6. A.V.

    A.V. New Member

    Joined:
    Feb 16, 2009
    Messages:
    6,503
    Likes Received:
    1,106
    Location:
    Moscow, russia
    The Gunners

    British policy was clear in the matter of handling of artillery by Indian troops. Guns, the main firepower component of a field army, were to be shielded from them. In the waxing and waning of Indian-served artillery, the start was auspicious. Thereafter, by the beginning of the nineteenth century there was much 'retrenchment'. A few mountain battery trains flourished and kept the Indian component alive as part of the Royal artillery. Recently, it has been established that 8 Company Bombay Artillery survived axing and is now 5 (Bombay) Mountain Battery. It was raised on 28 September 182 7, which is now celebrated as the Raising Day of the Regiment of Artillery.

    Legends abound about the screwgun-equipped Mountain Batteries of Derajat, Bengal, and Hazara serving in the North West frontier. No flag or pennant is needed by the Artillery as colours for rallying. Without fail, gunners rallied round their guns and defended them to the last.

    It was in January 1935 that 'A' Field Brigade (actually a four-battery 'regiment') was raised with Indian troops. As late as that, it was horse-drawn artillery on the lines of the older Royal Horsed Artillery. The tradition of a quick gallop into battle and on deployment serving the gun to the end was strongly established right from the beginning.
     
    Kunal Biswas likes this.
  7. A.V.

    A.V. New Member

    Joined:
    Feb 16, 2009
    Messages:
    6,503
    Likes Received:
    1,106
    Location:
    Moscow, russia
    The Sappers and Miners

    The need for accurate survey arose before combat engineering. Vast holdings had to be carefully delineated and mapped out, to plan the correct form of commercial extraction. By 1780, serious attention began to be given to the art of sapping and mining.

    Forts abound in the subcontinent, and to the forts the main defences withdrew for a protracted stand. On being invested, the siege (heavy) artillery including trench mortars or bombards went at it. The real work, not for the faint-hearted, went to the sappers who had to do the 'sapping' or mining. Sapping is the technique of accurately digging trenches, usually covered or zigzag, to cover one's approach to the point of assault.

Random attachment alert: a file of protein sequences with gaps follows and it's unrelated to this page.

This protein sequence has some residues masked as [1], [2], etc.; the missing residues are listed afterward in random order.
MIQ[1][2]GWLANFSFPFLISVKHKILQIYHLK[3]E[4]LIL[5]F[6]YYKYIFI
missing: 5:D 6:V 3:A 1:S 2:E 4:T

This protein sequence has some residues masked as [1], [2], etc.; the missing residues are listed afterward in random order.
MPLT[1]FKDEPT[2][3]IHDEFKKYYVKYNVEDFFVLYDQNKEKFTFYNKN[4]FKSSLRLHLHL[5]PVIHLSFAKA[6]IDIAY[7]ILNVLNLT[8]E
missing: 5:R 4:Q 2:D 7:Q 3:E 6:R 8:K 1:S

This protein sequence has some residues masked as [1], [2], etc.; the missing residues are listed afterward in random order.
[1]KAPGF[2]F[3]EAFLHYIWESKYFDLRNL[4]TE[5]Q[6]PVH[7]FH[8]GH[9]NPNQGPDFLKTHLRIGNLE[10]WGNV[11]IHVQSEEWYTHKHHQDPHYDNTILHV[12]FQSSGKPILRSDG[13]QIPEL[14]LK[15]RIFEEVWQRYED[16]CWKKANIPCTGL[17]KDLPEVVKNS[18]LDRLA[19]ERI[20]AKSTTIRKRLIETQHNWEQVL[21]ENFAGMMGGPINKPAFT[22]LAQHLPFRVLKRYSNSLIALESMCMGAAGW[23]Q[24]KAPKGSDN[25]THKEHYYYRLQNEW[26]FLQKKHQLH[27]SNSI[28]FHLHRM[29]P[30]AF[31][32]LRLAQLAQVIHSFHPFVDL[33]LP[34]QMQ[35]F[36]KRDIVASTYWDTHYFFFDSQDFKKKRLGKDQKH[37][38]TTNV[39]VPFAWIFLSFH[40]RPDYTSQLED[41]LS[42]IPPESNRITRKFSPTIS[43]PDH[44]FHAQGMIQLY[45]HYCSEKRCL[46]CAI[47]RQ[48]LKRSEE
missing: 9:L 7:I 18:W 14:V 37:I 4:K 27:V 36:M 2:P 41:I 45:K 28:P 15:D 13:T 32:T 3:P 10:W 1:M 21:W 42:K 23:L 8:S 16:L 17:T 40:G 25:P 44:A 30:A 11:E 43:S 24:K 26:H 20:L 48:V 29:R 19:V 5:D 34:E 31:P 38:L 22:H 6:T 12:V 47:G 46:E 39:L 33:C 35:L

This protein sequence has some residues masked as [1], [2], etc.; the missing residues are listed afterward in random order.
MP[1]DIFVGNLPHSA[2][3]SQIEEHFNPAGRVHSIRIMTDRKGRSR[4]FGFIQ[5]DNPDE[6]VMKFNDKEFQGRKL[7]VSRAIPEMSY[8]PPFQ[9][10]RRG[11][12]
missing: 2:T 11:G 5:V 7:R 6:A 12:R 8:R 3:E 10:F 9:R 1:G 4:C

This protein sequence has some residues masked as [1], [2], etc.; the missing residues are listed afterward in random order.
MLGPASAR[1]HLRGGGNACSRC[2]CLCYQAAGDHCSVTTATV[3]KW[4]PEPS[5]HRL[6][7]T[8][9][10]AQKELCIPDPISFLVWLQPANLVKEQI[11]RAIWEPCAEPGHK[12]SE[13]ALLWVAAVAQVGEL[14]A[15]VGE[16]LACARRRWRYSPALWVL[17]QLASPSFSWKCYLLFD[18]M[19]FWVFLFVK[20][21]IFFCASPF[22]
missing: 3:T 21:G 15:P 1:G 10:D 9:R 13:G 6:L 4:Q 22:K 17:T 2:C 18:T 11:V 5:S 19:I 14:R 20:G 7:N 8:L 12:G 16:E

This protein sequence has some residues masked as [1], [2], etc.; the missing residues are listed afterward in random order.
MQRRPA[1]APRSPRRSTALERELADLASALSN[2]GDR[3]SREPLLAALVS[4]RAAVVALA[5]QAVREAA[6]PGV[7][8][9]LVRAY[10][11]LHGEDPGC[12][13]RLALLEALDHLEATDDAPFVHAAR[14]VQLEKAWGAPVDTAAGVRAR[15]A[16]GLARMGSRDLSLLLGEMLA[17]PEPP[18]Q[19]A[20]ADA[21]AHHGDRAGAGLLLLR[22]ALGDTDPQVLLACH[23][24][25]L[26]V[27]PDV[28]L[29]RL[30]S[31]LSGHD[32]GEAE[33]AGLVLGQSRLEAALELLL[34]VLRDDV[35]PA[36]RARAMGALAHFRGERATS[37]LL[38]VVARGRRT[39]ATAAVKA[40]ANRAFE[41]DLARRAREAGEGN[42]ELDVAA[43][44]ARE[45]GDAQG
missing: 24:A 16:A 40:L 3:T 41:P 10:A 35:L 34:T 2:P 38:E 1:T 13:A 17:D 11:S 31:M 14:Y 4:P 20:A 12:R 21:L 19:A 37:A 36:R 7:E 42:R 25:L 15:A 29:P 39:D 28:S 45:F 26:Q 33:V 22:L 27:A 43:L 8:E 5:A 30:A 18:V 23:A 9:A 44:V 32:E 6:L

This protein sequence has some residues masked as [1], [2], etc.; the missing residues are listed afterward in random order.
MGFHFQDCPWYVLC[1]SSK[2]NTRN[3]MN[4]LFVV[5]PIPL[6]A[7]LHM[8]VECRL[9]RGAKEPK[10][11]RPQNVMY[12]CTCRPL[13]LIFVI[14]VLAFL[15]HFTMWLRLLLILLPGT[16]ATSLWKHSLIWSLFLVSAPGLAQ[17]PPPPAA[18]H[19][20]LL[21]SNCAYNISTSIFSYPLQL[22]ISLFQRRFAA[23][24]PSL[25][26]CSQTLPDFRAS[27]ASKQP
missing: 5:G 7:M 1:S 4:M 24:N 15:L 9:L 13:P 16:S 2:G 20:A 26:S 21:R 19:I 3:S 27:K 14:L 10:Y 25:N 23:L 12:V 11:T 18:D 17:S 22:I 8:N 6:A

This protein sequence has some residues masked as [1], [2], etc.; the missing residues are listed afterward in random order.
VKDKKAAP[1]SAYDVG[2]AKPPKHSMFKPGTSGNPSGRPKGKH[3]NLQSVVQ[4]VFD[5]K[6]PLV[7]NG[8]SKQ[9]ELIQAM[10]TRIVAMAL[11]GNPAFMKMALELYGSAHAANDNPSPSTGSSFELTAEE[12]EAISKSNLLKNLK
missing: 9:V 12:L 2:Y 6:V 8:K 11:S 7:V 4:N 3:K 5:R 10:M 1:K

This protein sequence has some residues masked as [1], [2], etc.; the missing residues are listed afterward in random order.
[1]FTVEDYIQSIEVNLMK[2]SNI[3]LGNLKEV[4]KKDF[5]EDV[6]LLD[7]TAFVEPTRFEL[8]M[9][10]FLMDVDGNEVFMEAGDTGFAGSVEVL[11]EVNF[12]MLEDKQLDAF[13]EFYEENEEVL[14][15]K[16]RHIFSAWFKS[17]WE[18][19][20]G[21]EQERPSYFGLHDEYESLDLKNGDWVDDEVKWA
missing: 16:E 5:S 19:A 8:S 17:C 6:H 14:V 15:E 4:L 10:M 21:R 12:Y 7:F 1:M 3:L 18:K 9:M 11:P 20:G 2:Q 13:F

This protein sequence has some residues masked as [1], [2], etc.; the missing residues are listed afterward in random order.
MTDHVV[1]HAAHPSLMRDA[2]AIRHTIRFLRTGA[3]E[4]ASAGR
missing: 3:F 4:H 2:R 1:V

Mining involves boring through and placing very large demolition charges for making a breach in the walls of the fort and/or placing the charges under key areas in the fort. The sapping technique has been used to great advantage on modern battlefields as well,

    Dien Bien Phu (March-April 1954) and Khe-San (1967-68) in Vietnam being notable examples. Of necessity, a sapper must be tough, tenacious, unflappable, and skilled at his job.


    They have emerged on today's battlefield as the 'Engineers'. In India, the Engineers were spawned in three groups - the Madras Sappers followed by the Bengal Sappers and finally the Bombay Sappers. They were formed into field companies (a sub-unit organization that exists to this day) grouped into regiments. Till 1911, the Sappers also had the onerous charge of passing battlefield messages. Between 1911 and 1920, they handed this burgeoning task to a batch of their own kinsmen who then formed the Corps of Signals.
     
    Kunal Biswas likes this.
  8. A.V.

    A.V. New Member

    Joined:
    Feb 16, 2009
    Messages:
    6,503
    Likes Received:
    1,106
    Location:
    Moscow, russia
    The Corps and Services

    Logistics back-up to the fighting forces has specialized over the decades and centuries, splitting when expedient to form specialist corps, and merging where necessary. The Supply and Transport departments merged to form the Royal Indian Army Service Corps in 1884; Remount and Veterinary Services merged to form the Remount and Veterinary Corps. The Boards of Ordnance merged and formed the Indian Army Ordnance Corps, out of which emerged the Corps of Indian Electrical and Mechanical Engineers in 1943.




    --------------------------------------------------------------------------------

    Officering